– Jamal
    Nov 24, 2013 at 21:45
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To add to what Jamal is saying. If you are allowed to used basic structs, you could do something like this:

struct Student
{
    std::string name ;
    int hours ;
};

static void Intro (std::vector <Student> &students) ;
static void Display (const std::vector <Student> &students) ;
// ...  

This way, you don't have to manage parallel arrays.

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    \$\begingroup\$ D'oh! I forgot all about structs. I was merely going by the OP's solution, but this could also work. +1 from me. \$\endgroup\$
    – Jamal
    Nov 22, 2013 at 21:27
  • 1
    \$\begingroup\$ And then there are more good options like giving that struct an operator>> or similar helper method... \$\endgroup\$ Nov 23, 2013 at 2:36
  • \$\begingroup\$ Great answer (from the code review POV). I think, you agree in this, that the percentage shouldn't be stored along the real input, which is name and hours? \$\endgroup\$
    – Wolf
    Nov 24, 2013 at 20:23
  • \$\begingroup\$ @Wolf, Yeah I agree. Percentage information would be redundant. A function should be used to calculate that information. \$\endgroup\$
    – jliv902
    Nov 25, 2013 at 17:10
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Again, in addition to jliv902's addition - and since we are here for code review - I think the Highest function needs only names and hours (and therefore std::vector<Student> which I shorten as Students via typedef):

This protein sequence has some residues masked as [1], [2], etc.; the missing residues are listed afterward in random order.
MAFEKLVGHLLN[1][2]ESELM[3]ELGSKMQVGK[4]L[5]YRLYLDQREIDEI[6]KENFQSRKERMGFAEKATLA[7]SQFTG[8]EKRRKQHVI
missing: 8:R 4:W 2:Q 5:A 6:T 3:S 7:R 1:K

typedef std::vector<Student> Students;

std::string Highest(const Students& students)
{
    int highest = 0;
    std::string most = "nobody";

    for (Students::const_iterator i=students.begin(); i!=students.end(); ++i) {
        if (highest < (*i).hours) {
            highest = (*i).hours;
            most = (*i).name;
        }
    }
    return most;
}

So also percents are for output only and need not to be stored along with the real input. As a pragmatic introduction to std::vector, the according Intro function will do best:

void Intro(Students& students)
{
    int teamSize = 0;
    cout << "A team is made up of atleast 2 students. How many students are on the team?: ";